Organize for Better Thinking and Memory
We think with what is in working memory, which benefits from being organized.
Posted Apr 16, 2016
We all think with ideas and information that we hold in working memory. Working memory is like a scratch pad with a succession of content on the pad that is streamed into the brain's thinking apparatus. What is held on the working memory scratch pad is either retrieved from memory or inserted from real-time experience (like what you are reading or hearing).
So, how does organization apply? As the brain seeks information to put on the scratch pad, it has to know where it is. Thinking is slow at best and possibly incoherent if ideas and information are located in disorganized repositories (such as sticky notes, memos, documents located randomly in different places. How can anyone keep a stream of coherent thought going if there is constant interruption trying to find the note or document one needs at each stage of thinking?
The other thing is that working memory has very limited capacity. Thus, when accessing notes and documents to use in thinking, the content needs to be easily extractable in small chunks. Here is an example that we can all relate to. Congress seems wedded to producing omnibus bills of some 2,000 or more pages. Even if legislators read the entire bills, they couldn't digest the content in any coherent way because the bills are not designed for thinking. No surprise then that we end up with incoherent, ineffective, and even destructive legislation.
Common Sense Methods for Organizing. The underlying principle should be to have a place for everything and put everything in its place. Examples:
- Put important items (bills, car keys, purse, etc.) in their own same place.
- Put sticky note reminders in key places.
- Keep a calendar (but remember to check it each day).
- Get a file cabinet and label the files in the most meaningful ways.
- Have a tote bag or briefcase that always has in it what you need for the day.
Be proactive. If information of a given type accumulates over time, don't wait until the end to organize it. Organize as it goes along. For example, my federal tax information accumulates throughout the year. I don't wait until tax time to organize it. As bills, receipts, and the like come in during the year, I file them in file cabinet folders I have already set up for income tax return preparation. Come April, I can put all the information the tax accountant needs in a matter of a few minutes. And it reduces his time, which lowers my tax preparation bill.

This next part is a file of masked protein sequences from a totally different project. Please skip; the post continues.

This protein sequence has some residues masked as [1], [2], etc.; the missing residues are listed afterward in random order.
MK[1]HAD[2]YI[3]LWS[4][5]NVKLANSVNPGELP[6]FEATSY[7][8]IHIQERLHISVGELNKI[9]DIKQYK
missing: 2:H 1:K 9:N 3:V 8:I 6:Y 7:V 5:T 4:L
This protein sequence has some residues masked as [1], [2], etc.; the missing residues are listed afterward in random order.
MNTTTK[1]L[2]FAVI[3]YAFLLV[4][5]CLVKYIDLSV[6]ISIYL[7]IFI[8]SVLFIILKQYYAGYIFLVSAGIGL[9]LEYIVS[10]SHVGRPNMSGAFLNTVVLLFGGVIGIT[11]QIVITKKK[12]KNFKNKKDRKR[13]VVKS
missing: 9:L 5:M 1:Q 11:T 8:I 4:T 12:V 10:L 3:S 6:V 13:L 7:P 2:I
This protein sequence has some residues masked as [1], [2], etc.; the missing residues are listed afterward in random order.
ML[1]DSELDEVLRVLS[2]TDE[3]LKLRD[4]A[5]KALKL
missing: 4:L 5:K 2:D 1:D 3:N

Computer Methods. Computers give us access to enormous amounts of information. But the bad news is that the more information, the greater the need for good organization.
In the case of web-site addresses, most browsers have good systems for bookmarks, but after a couple years of saving bookmarks I find that I have not been sufficiently thoughtful as to how I set up folders and sub-folders.
For other kinds of information, the demand for organizational sophistication varies with the home and workplace workload. Here are a few, free, computer tools:
Tools that Synchronize Across Devices
- One-Note On-line is included in Microsoft Windows. It allows creation of separate notebooks, and labeled "pages" within each notebook that accept separately pasted items that can be dragged about the page.
- Evernote helps you keep all sorts of notes in topic-specific notebooks.
- Google Docs is like Evernote, but is document focused.
- Google Calendar helps you track events, set reminders, import appointments straight from Gmail, and is shareable.
- Remember the Milk is a "to-do" reminder. It has specific apps for the web and multiple portable devices and you can connect it to multiple devices. It syncs with Outlook or Google mail.
- TelePixie sends wake-up calls, reminders, and alerts to your mobile phone.
- Sticky Notes comes with Microsoft Windows and is a computer version of the paper sticky notes you put on the refrigerator, walls, and elsewhere. You can keep the notes open all the time on the computer desktop or temporarily closed.
- Stickies is a much more sophisticated system that runs on Windows. Unlike Sticky Notes which appear all at once on the desktop, Stickies notes are separately attached only to whatever document you are working on.
- Flashcards provides a simple way to create flashcards with the information you are trying to learn and drill yourself to help make it stick in your mind.
- WiseMapping is a mind mapping tool that provides you with an awesome way to keep notes in an organized fashion. Items in the map can have attached text commentary. Maps can be shared and exported in multiple formats.
Readers wanting to know more about how the brain works may be interested in Dr. Bill's recent book, Mental Biology (Prometheus).